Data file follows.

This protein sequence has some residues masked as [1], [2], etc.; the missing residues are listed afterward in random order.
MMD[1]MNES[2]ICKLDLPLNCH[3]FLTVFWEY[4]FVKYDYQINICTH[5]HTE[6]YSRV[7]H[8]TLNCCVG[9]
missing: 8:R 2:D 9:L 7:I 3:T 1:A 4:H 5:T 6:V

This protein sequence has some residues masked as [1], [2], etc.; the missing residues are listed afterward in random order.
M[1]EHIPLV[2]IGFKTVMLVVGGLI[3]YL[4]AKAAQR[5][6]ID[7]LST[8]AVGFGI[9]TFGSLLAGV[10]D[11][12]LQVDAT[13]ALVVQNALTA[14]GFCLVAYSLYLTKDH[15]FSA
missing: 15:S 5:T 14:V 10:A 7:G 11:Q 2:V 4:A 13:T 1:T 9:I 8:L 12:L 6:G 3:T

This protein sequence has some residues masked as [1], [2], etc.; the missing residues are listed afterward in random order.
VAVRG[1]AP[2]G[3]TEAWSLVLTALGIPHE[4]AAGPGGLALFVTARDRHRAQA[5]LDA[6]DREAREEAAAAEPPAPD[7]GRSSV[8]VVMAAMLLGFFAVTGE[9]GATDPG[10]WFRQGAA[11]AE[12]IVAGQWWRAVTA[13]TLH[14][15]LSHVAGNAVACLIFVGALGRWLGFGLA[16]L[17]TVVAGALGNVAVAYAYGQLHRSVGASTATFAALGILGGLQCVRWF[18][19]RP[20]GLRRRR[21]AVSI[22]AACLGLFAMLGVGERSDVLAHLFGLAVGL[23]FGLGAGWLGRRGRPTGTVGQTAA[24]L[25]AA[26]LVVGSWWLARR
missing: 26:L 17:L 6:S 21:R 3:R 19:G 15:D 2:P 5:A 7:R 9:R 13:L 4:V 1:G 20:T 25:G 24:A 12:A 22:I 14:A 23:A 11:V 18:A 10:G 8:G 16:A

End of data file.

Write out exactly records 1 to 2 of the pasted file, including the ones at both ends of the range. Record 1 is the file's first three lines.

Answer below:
This protein sequence has some residues masked as [1], [2], etc.; the missing residues are listed afterward in random order.
MMD[1]MNES[2]ICKLDLPLNCH[3]FLTVFWEY[4]FVKYDYQINICTH[5]HTE[6]YSRV[7]H[8]TLNCCVG[9]
missing: 8:R 2:D 9:L 7:I 3:T 1:A 4:H 5:T 6:V

This protein sequence has some residues masked as [1], [2], etc.; the missing residues are listed afterward in random order.
M[1]EHIPLV[2]IGFKTVMLVVGGLI[3]YL[4]AKAAQR[5][6]ID[7]LST[8]AVGFGI[9]TFGSLLAGV[10]D[11][12]LQVDAT[13]ALVVQNALTA[14]GFCLVAYSLYLTKDH[15]FSA
missing: 15:S 5:T 14:V 10:A 7:G 11:Q 2:V 4:A 13:T 1:T 9:I 8:L 12:L 6:G 3:T